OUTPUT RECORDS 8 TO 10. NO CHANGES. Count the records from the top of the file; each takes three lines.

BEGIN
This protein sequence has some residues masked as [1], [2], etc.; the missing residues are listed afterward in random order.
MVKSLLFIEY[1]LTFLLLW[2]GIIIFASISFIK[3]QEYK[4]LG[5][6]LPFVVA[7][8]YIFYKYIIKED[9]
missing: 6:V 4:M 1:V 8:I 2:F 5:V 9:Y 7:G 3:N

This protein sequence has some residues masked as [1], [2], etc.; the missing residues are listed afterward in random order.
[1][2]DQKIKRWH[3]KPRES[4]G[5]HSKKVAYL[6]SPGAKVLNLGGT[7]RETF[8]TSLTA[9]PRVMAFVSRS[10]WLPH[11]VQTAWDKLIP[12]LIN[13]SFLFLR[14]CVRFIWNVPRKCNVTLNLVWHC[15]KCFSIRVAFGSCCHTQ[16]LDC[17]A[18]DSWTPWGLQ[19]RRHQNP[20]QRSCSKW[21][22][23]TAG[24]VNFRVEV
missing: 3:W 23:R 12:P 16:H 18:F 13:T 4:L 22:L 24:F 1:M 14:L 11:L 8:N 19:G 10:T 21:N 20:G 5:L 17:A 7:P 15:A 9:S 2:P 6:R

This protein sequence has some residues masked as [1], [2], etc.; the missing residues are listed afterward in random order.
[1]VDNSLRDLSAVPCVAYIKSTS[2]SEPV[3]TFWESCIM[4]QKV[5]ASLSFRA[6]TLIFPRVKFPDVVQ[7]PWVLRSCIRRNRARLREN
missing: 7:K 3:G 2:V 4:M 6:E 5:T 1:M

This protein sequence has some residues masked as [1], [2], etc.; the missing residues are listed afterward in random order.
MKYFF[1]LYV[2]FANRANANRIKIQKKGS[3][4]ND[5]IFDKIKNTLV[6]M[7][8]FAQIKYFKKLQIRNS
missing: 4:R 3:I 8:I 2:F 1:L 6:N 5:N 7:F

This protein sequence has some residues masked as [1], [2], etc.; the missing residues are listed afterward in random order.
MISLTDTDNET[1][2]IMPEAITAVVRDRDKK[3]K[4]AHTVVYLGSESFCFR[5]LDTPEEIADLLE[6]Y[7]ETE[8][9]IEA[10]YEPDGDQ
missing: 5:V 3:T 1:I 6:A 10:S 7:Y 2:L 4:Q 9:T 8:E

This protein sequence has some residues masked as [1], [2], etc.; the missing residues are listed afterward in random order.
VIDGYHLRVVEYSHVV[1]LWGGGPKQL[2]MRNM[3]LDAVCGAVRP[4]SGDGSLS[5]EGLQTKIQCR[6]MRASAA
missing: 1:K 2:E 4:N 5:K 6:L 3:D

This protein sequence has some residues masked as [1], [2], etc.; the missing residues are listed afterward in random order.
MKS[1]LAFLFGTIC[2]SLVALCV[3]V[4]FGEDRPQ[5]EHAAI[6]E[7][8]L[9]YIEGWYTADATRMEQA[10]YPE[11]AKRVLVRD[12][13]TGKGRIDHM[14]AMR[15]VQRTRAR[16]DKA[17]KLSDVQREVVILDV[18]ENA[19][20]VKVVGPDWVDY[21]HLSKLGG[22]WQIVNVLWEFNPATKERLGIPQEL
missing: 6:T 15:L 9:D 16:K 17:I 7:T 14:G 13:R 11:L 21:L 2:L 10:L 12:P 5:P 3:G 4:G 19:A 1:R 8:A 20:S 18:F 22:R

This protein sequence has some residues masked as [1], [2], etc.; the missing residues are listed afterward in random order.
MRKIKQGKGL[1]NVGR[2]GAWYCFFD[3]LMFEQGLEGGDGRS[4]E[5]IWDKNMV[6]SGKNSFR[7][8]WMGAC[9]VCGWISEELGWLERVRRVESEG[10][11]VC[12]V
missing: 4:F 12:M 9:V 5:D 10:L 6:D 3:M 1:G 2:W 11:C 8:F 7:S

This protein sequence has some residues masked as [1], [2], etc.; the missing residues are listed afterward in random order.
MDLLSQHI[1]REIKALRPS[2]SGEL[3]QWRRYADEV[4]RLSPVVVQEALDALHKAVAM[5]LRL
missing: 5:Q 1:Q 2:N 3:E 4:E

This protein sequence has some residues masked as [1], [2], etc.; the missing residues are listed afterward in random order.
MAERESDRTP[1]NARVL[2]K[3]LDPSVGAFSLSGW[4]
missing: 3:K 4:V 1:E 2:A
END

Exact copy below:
This protein sequence has some residues masked as [1], [2], etc.; the missing residues are listed afterward in random order.
MRKIKQGKGL[1]NVGR[2]GAWYCFFD[3]LMFEQGLEGGDGRS[4]E[5]IWDKNMV[6]SGKNSFR[7][8]WMGAC[9]VCGWISEELGWLERVRRVESEG[10][11]VC[12]V
missing: 4:F 12:M 9:V 5:D 10:L 6:D 3:M 1:G 2:W 11:C 8:F 7:S

This protein sequence has some residues masked as [1], [2], etc.; the missing residues are listed afterward in random order.
MDLLSQHI[1]REIKALRPS[2]SGEL[3]QWRRYADEV[4]RLSPVVVQEALDALHKAVAM[5]LRL
missing: 5:Q 1:Q 2:N 3:E 4:E

This protein sequence has some residues masked as [1], [2], etc.; the missing residues are listed afterward in random order.
MAERESDRTP[1]NARVL[2]K[3]LDPSVGAFSLSGW[4]
missing: 3:K 4:V 1:E 2:A